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Art: Imelda May

You were raised by a Hollywood-loving mother and a dance instructor-turned-decorator father. Was that as arty as it sounds?

Yeah, it was a pretty arty house. My family was a normal working class family from Dublin. It was a real working class area with no money but a great community.

How did those artistic pursuits fit into that environment?

It was an antidote to hard times. My mother saw a lot of kids in the area getting into bad gangs and drug problems, so she and a friend set up a local music and drama group. That gave my mum an outlet for her ideas as a dressmaker, and my dad did the backdrops. So the house was full of all this stuff.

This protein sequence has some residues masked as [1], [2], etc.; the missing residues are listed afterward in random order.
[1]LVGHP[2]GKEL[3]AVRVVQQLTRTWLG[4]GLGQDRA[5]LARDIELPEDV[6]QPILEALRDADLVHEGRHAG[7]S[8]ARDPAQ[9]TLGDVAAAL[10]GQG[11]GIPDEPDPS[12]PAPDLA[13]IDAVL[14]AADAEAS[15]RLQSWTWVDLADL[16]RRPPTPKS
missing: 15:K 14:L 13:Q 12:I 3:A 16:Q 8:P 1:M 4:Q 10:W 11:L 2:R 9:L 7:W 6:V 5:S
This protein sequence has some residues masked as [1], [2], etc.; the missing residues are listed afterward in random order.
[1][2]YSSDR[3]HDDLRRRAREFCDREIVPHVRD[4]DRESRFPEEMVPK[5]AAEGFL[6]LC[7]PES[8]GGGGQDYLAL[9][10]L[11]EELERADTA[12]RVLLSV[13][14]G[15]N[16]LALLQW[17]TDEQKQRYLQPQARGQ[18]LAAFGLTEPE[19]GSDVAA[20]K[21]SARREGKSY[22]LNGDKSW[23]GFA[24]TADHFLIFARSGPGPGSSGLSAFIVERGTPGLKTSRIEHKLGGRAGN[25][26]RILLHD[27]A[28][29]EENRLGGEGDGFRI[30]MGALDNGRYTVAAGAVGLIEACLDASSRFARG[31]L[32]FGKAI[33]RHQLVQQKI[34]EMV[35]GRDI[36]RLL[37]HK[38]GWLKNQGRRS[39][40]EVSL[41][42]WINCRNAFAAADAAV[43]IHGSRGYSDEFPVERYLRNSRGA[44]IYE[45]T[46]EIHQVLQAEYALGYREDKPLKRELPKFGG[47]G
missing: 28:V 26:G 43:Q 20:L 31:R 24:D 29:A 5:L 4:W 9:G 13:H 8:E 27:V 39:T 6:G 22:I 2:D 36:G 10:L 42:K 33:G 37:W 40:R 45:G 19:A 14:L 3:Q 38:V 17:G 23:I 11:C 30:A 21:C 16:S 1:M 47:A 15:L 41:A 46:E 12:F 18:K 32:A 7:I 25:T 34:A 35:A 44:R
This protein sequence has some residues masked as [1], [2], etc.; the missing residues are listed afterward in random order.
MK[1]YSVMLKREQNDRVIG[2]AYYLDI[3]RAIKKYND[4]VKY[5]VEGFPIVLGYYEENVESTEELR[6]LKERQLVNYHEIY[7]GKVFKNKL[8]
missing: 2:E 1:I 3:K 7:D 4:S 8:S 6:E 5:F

_How important is the visual side of your music? _

It was definitely the music that attracted me first, but I’m sure as a teenager the whole package had something to do with it. I mean Adam Ant, say, and Ian Dury were very visual onstage and I absolutely loved that. And I loved Siouxsie Sioux. I think I was always drawn to things that slightly scared me but thrilled me at the same time.

A man in Warrington had your face tattooed on his arm this year. And you punched him.

Well, it was more of a slap than a punch! He lifted his arm and showed me and I went: “Oh, Jesus!” and punched him!

Polly is Features Editor at Classic Rock magazine, where she commissions regular pieces and longer reads (including new band coverage) and writes a few things. She also writes for Louder, Prog and Metal Hammer, and talks about songs on the 20 Minute Club podcast. In her spare time she writes fiction and cooks.